How do I stand if a customer ordered some goods in store for delivery to a relative and the relative was at first happy with the goods but then changed their mind?

As long as the contract was concluded on your usual trade premises cancellation rights are not available to the customer.

As the law stands currently, the consumer does not have a right to reject the goods for a refund as long as the goods are ‘of merchantable quality’, ‘as described’ and they are ‘fit for purpose’.

If they have just changed their mind they are not entitled to a refund. Unless of course you have a published returns policy in which case you will need to abide by the terms of that.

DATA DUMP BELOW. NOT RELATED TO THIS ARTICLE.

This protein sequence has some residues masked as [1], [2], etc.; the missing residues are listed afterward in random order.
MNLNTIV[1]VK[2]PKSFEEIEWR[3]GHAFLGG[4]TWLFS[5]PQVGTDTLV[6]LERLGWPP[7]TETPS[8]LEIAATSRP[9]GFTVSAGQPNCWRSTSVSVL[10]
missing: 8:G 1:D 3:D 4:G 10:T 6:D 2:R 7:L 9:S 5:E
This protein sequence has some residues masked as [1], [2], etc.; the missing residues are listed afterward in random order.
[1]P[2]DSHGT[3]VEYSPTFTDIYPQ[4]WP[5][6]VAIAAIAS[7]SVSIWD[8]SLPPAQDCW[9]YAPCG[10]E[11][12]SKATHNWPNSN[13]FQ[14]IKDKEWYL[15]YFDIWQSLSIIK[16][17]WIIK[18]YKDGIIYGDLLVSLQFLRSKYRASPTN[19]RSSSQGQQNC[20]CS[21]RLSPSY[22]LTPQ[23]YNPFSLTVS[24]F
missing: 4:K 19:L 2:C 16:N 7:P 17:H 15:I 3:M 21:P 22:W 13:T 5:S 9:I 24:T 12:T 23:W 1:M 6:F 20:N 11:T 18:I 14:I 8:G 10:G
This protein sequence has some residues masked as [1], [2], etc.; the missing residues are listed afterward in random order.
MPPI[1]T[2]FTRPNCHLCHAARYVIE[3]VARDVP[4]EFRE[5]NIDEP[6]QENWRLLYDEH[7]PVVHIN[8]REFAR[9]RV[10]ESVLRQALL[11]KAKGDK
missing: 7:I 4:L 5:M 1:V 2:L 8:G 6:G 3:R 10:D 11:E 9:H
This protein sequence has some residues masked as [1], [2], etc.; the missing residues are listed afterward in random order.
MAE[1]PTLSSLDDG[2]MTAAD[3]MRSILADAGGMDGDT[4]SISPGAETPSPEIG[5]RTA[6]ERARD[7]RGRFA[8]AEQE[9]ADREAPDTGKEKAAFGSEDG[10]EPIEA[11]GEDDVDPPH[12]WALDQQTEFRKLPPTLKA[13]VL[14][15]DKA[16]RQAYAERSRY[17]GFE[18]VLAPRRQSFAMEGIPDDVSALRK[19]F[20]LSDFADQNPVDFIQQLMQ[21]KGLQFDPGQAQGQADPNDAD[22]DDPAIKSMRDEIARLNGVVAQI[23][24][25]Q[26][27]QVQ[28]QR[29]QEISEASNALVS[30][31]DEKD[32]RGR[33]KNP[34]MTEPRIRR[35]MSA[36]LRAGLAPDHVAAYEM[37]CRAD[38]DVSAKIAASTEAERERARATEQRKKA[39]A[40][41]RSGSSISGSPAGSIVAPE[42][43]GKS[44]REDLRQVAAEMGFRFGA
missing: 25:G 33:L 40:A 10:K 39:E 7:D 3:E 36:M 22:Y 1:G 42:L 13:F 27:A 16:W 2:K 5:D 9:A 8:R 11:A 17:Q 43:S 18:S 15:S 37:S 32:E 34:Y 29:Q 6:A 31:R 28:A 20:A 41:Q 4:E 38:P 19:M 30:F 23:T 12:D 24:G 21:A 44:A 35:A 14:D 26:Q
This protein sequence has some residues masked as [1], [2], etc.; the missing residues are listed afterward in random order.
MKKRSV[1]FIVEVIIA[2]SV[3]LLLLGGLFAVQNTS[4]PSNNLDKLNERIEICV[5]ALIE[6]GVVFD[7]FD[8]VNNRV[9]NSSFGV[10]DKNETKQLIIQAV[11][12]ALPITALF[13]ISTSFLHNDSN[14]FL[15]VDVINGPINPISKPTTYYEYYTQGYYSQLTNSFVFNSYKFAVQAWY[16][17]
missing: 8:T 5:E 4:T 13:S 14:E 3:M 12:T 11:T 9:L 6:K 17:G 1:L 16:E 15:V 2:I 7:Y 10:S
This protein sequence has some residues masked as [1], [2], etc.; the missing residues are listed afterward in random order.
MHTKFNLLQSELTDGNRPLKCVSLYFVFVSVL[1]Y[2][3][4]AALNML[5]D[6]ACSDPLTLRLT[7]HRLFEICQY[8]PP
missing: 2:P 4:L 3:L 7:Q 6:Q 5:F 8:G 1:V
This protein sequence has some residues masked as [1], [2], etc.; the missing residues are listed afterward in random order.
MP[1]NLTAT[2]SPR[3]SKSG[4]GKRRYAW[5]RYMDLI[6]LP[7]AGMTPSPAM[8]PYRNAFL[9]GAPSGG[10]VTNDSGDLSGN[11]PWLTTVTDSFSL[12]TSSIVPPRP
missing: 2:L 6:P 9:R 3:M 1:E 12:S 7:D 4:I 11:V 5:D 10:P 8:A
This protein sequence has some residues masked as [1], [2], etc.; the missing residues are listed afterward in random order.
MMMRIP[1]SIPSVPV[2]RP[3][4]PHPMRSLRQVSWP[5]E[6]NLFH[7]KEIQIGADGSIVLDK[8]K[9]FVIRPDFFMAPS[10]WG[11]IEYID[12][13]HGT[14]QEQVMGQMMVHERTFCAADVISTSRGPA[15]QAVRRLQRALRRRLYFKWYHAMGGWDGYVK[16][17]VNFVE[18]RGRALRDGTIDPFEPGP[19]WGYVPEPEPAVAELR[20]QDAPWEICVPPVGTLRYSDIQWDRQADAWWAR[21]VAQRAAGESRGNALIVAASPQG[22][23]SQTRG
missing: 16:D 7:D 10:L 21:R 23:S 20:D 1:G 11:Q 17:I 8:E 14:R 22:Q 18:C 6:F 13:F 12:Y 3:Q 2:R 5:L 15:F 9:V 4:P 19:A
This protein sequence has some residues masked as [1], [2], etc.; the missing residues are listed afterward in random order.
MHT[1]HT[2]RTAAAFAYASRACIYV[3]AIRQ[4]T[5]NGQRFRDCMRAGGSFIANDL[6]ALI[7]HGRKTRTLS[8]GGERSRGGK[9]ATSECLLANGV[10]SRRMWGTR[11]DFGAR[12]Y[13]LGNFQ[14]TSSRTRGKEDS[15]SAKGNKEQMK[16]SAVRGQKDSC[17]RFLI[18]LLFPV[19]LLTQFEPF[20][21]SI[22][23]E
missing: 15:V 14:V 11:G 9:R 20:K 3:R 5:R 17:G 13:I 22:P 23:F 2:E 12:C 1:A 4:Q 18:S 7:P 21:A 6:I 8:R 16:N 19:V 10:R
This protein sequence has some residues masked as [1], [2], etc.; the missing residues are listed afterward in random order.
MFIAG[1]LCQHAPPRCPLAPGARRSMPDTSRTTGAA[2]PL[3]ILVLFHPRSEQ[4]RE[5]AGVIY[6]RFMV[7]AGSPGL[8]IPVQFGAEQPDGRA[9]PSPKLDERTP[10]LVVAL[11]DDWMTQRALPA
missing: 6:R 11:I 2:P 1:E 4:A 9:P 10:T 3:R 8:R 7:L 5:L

However you may wish to make a good will gesture and offer a compromise to maintain the customer relationship. That is a business decision.

The only complication is that the goods were ordered by one party and the balance was paid by another. The law is such that the contract is between the purchaser and the seller and hence the purchaser is the person who can exercise their statutory rights. This would require a little more research to determine exactly who the consumer was in the circumstances described.

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